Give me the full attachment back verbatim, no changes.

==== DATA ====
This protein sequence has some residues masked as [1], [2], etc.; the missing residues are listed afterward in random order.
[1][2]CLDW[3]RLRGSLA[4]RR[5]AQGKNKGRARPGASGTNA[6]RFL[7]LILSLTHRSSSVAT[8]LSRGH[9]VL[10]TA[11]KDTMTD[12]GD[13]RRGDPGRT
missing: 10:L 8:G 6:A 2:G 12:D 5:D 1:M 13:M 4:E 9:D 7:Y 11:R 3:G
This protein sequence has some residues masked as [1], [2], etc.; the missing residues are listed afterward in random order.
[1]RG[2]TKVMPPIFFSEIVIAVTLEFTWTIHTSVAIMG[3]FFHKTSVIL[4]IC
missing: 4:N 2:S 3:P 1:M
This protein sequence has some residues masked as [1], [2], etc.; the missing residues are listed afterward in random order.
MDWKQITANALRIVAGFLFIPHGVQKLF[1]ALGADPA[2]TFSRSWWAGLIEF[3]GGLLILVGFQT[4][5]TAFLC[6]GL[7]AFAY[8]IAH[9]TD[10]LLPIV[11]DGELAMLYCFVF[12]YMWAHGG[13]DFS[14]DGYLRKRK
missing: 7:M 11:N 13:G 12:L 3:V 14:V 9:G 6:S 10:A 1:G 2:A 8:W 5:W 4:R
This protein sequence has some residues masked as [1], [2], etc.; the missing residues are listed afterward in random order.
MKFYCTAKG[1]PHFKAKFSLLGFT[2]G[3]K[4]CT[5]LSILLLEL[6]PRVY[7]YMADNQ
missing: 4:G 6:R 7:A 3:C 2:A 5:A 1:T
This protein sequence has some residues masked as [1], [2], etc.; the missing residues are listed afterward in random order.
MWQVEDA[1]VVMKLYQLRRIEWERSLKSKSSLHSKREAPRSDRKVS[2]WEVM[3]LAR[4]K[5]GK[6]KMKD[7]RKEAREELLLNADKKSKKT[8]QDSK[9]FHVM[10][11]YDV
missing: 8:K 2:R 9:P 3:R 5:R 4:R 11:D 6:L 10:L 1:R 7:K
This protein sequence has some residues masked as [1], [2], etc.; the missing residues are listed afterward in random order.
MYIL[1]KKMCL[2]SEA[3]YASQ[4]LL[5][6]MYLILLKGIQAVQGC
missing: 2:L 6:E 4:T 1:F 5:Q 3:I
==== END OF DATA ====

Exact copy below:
This protein sequence has some residues masked as [1], [2], etc.; the missing residues are listed afterward in random order.
[1][2]CLDW[3]RLRGSLA[4]RR[5]AQGKNKGRARPGASGTNA[6]RFL[7]LILSLTHRSSSVAT[8]LSRGH[9]VL[10]TA[11]KDTMTD[12]GD[13]RRGDPGRT
missing: 10:L 8:G 6:A 2:G 12:D 5:D 1:M 13:M 4:E 9:D 7:Y 11:R 3:G
This protein sequence has some residues masked as [1], [2], etc.; the missing residues are listed afterward in random order.
[1]RG[2]TKVMPPIFFSEIVIAVTLEFTWTIHTSVAIMG[3]FFHKTSVIL[4]IC
missing: 4:N 2:S 3:P 1:M
This protein sequence has some residues masked as [1], [2], etc.; the missing residues are listed afterward in random order.
MDWKQITANALRIVAGFLFIPHGVQKLF[1]ALGADPA[2]TFSRSWWAGLIEF[3]GGLLILVGFQT[4][5]TAFLC[6]GL[7]AFAY[8]IAH[9]TD[10]LLPIV[11]DGELAMLYCFVF[12]YMWAHGG[13]DFS[14]DGYLRKRK
missing: 7:M 11:N 13:G 12:L 3:V 14:V 9:G 6:S 10:A 1:G 2:A 8:W 5:W 4:R
This protein sequence has some residues masked as [1], [2], etc.; the missing residues are listed afterward in random order.
MKFYCTAKG[1]PHFKAKFSLLGFT[2]G[3]K[4]CT[5]LSILLLEL[6]PRVY[7]YMADNQ
missing: 4:G 6:R 7:A 3:C 2:A 5:A 1:T
This protein sequence has some residues masked as [1], [2], etc.; the missing residues are listed afterward in random order.
MWQVEDA[1]VVMKLYQLRRIEWERSLKSKSSLHSKREAPRSDRKVS[2]WEVM[3]LAR[4]K[5]GK[6]KMKD[7]RKEAREELLLNADKKSKKT[8]QDSK[9]FHVM[10][11]YDV
missing: 8:K 2:R 9:P 3:R 5:R 4:R 11:D 6:L 10:L 1:R 7:K
This protein sequence has some residues masked as [1], [2], etc.; the missing residues are listed afterward in random order.
MYIL[1]KKMCL[2]SEA[3]YASQ[4]LL[5][6]MYLILLKGIQAVQGC
missing: 2:L 6:E 4:T 1:F 5:Q 3:I